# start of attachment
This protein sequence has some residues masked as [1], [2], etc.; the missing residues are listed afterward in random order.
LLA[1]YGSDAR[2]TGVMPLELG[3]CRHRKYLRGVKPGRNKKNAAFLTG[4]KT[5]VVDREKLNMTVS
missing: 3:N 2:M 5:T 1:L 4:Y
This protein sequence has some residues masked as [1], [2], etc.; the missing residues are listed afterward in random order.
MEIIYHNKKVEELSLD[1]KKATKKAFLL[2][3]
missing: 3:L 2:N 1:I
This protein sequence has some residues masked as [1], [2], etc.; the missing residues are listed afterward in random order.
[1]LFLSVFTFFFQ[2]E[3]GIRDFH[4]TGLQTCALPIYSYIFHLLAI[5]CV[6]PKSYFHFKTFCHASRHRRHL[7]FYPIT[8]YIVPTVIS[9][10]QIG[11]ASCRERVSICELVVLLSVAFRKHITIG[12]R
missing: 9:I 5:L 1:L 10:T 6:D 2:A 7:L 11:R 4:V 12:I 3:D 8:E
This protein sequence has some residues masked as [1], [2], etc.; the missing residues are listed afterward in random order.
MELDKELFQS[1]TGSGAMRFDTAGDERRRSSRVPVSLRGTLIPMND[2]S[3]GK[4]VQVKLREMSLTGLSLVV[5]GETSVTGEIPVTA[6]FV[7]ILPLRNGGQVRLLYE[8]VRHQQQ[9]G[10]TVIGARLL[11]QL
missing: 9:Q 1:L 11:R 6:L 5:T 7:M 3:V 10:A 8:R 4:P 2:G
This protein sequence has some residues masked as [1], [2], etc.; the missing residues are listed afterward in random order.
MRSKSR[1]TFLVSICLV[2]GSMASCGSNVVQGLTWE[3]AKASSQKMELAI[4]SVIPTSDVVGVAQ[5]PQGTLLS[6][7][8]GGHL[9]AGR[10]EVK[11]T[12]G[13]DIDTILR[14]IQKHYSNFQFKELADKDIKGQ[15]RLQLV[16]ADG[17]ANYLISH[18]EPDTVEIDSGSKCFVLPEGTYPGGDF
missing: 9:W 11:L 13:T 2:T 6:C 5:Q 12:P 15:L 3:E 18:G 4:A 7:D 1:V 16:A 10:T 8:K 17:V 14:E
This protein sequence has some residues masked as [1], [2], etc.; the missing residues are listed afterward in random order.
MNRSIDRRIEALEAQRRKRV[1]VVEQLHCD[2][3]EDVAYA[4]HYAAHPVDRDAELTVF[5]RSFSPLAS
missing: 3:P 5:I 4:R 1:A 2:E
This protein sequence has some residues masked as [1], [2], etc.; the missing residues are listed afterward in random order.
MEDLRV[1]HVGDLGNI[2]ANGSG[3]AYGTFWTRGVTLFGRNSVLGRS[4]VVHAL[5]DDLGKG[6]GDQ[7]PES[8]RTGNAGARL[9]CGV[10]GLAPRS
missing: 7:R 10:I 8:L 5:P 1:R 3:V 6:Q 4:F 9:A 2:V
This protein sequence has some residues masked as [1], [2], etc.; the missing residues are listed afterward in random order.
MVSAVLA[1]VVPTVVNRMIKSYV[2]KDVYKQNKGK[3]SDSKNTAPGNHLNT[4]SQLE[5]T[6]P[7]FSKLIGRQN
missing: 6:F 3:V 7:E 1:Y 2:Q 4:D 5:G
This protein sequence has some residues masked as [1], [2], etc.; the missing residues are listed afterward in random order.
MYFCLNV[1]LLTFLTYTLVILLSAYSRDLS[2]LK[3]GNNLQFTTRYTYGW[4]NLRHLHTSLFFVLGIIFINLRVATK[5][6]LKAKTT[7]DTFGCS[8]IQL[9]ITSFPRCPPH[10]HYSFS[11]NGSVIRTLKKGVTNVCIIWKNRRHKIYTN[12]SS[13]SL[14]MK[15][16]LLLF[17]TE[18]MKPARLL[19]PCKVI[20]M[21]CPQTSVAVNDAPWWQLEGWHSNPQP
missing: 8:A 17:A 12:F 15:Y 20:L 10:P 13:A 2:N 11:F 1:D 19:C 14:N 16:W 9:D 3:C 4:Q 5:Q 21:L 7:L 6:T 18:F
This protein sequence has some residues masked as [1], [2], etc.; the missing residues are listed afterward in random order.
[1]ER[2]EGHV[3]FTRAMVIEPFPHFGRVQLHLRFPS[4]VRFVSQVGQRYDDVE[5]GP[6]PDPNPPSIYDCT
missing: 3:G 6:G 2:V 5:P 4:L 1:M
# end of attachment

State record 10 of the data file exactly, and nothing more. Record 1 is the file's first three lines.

This protein sequence has some residues masked as [1], [2], etc.; the missing residues are listed afterward in random order.
[1]ER[2]EGHV[3]FTRAMVIEPFPHFGRVQLHLRFPS[4]VRFVSQVGQRYDDVE[5]GP[6]PDPNPPSIYDCT
missing: 3:G 6:G 2:V 5:P 4:L 1:M